Kerala Famous Arts and Martial

Kuchipudi

The classical dance takes its name from the village Kuchelapuri (a small village about 65 kms from Vijaywada) now known as kuchipudi in Andhra Pradesh where it originated as a form of dance drama with religious themes. . It is known for its graceful movements and its strong narrative / dramatic character. The performers should act and speak as well. Originally these dance dramas were performed only by men, but in recent years women too have taken to it.


According to tradition, Kuchipudi dance was originally performed by men of the Brahmin community. These Brahmin families were known popularly as Bhagavathulu of Kuchipudi. There is a legend concerning the origins of Kuchipudi. It is said that there was once an orphan of Srikakulam who was raised by the village. These kind people had him married at childhood as was the custom of the time. However, for his training he went to Udipi for Vedic studies. During his study he acquired the name Sidhendra Yogi.

After a time he returned to Srikakulam. However, the village elders ordered him to go to his wife's house to assume his family responsibilities. On the journey he came upon a river. As he was swimming across the river he suddenly realised that he could swim no further. He then prayed to God to give him the strength to make it across. He did make it, and upon reaching the shore he vowed to become a sanyasi (renunciate) and devote his life to religious affairs.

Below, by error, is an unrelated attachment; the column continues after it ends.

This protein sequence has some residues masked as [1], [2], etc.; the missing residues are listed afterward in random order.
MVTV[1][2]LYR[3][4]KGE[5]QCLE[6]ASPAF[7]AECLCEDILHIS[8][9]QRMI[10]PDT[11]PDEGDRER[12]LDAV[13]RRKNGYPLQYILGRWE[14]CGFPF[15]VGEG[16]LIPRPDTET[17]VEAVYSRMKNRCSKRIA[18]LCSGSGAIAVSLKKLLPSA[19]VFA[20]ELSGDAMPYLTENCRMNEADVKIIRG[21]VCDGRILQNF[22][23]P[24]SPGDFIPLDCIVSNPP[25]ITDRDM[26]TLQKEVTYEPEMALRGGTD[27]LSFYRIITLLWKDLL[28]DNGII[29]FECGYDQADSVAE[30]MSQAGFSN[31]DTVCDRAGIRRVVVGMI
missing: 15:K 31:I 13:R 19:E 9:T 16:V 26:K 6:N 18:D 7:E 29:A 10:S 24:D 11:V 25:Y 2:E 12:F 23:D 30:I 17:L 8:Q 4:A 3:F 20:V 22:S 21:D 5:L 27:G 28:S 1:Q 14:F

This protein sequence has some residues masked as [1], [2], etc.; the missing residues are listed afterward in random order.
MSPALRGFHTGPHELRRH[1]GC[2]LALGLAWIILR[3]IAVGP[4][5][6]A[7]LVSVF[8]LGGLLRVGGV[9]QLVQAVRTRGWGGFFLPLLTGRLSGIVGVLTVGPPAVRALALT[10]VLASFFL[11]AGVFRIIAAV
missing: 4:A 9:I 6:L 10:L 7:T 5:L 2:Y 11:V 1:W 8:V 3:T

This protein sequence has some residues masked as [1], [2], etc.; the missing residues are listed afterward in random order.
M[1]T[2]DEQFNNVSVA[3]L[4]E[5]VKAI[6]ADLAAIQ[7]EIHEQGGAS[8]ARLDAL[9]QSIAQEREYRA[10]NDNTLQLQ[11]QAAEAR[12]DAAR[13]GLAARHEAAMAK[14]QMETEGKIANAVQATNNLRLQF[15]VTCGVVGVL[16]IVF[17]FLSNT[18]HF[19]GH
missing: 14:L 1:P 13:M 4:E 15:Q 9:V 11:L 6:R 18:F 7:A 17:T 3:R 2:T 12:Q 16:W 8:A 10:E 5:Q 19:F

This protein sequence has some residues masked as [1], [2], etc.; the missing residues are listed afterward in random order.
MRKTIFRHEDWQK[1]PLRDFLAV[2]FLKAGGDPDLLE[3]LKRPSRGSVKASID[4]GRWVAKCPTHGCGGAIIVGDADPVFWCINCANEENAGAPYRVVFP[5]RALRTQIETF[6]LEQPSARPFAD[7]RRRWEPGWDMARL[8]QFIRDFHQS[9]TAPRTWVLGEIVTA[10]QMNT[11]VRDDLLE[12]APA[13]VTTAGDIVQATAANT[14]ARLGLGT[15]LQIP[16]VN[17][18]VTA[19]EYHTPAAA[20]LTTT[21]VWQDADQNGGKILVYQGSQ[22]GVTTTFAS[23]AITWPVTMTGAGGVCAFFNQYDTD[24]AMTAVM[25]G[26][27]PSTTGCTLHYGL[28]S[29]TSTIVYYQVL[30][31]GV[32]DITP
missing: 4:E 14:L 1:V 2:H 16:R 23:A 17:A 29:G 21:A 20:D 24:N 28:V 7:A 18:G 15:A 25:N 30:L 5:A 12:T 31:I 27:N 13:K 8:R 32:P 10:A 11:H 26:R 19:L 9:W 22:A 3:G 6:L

He then settled in the village of Kuchelapuram and started teaching. Here, he instructed Brahmin boys in devotional dance dramas based upon religious themes. These religious plays were presented as offerings to God in the tradition of the Natya Shastra.

Kuchipudi flourished as a dramatic form of dance for hundreds of years. It was held in high esteem by the rules of the Deccan. For instance Tana Shah in 1678 granted the lands around Kuchipudi to the Brahmins who performed the dance.

At times the dancers could even wield political and social power. One example was a play-cum-social commentary performed in 1502. It seems that a group of artists performed before Immadi Narasa Nayaka. In this play, they indicated that the people were being unfairly treated by a local raja. The dancers succeeded in freeing the people form the abusive practices of the raja, but the artists at one point even required the protection of the army.

MUSICAL INSTRUMENTS USED TO ACCOMPANY KUCHIPUDI

Mridangam
Manjira (Thalam)
Vina
Violin
Kanjira
Surpeti
Venu
Tanpura

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